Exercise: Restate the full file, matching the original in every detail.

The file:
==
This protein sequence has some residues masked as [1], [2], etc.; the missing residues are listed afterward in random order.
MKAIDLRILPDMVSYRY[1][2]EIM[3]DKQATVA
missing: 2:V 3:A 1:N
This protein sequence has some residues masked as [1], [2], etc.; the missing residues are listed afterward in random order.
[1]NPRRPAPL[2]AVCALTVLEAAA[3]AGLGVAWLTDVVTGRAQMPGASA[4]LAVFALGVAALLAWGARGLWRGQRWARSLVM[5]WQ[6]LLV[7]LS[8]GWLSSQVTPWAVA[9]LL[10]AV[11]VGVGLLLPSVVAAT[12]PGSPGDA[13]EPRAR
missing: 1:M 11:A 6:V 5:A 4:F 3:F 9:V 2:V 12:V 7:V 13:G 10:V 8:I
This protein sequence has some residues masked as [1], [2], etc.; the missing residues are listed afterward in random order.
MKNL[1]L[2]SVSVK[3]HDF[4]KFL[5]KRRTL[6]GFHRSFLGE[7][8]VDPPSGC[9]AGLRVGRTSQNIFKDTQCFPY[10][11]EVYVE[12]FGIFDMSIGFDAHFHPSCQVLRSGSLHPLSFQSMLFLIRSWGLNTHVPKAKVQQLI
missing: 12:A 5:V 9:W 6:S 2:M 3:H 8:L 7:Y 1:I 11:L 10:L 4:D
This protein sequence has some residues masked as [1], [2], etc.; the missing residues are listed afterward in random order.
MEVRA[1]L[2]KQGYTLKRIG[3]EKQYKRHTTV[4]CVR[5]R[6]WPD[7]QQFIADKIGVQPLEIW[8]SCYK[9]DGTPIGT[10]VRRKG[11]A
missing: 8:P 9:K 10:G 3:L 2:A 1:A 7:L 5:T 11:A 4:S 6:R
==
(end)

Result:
This protein sequence has some residues masked as [1], [2], etc.; the missing residues are listed afterward in random order.
MKAIDLRILPDMVSYRY[1][2]EIM[3]DKQATVA
missing: 2:V 3:A 1:N
This protein sequence has some residues masked as [1], [2], etc.; the missing residues are listed afterward in random order.
[1]NPRRPAPL[2]AVCALTVLEAAA[3]AGLGVAWLTDVVTGRAQMPGASA[4]LAVFALGVAALLAWGARGLWRGQRWARSLVM[5]WQ[6]LLV[7]LS[8]GWLSSQVTPWAVA[9]LL[10]AV[11]VGVGLLLPSVVAAT[12]PGSPGDA[13]EPRAR
missing: 1:M 11:A 6:V 5:A 4:F 3:F 9:V 2:V 12:V 7:V 13:G 10:V 8:I
This protein sequence has some residues masked as [1], [2], etc.; the missing residues are listed afterward in random order.
MKNL[1]L[2]SVSVK[3]HDF[4]KFL[5]KRRTL[6]GFHRSFLGE[7][8]VDPPSGC[9]AGLRVGRTSQNIFKDTQCFPY[10][11]EVYVE[12]FGIFDMSIGFDAHFHPSCQVLRSGSLHPLSFQSMLFLIRSWGLNTHVPKAKVQQLI
missing: 12:A 5:V 9:W 6:S 2:M 3:H 8:L 7:Y 1:I 11:L 10:L 4:D
This protein sequence has some residues masked as [1], [2], etc.; the missing residues are listed afterward in random order.
MEVRA[1]L[2]KQGYTLKRIG[3]EKQYKRHTTV[4]CVR[5]R[6]WPD[7]QQFIADKIGVQPLEIW[8]SCYK[9]DGTPIGT[10]VRRKG[11]A
missing: 8:P 9:K 10:G 3:L 2:A 1:A 7:L 5:T 11:A 4:S 6:R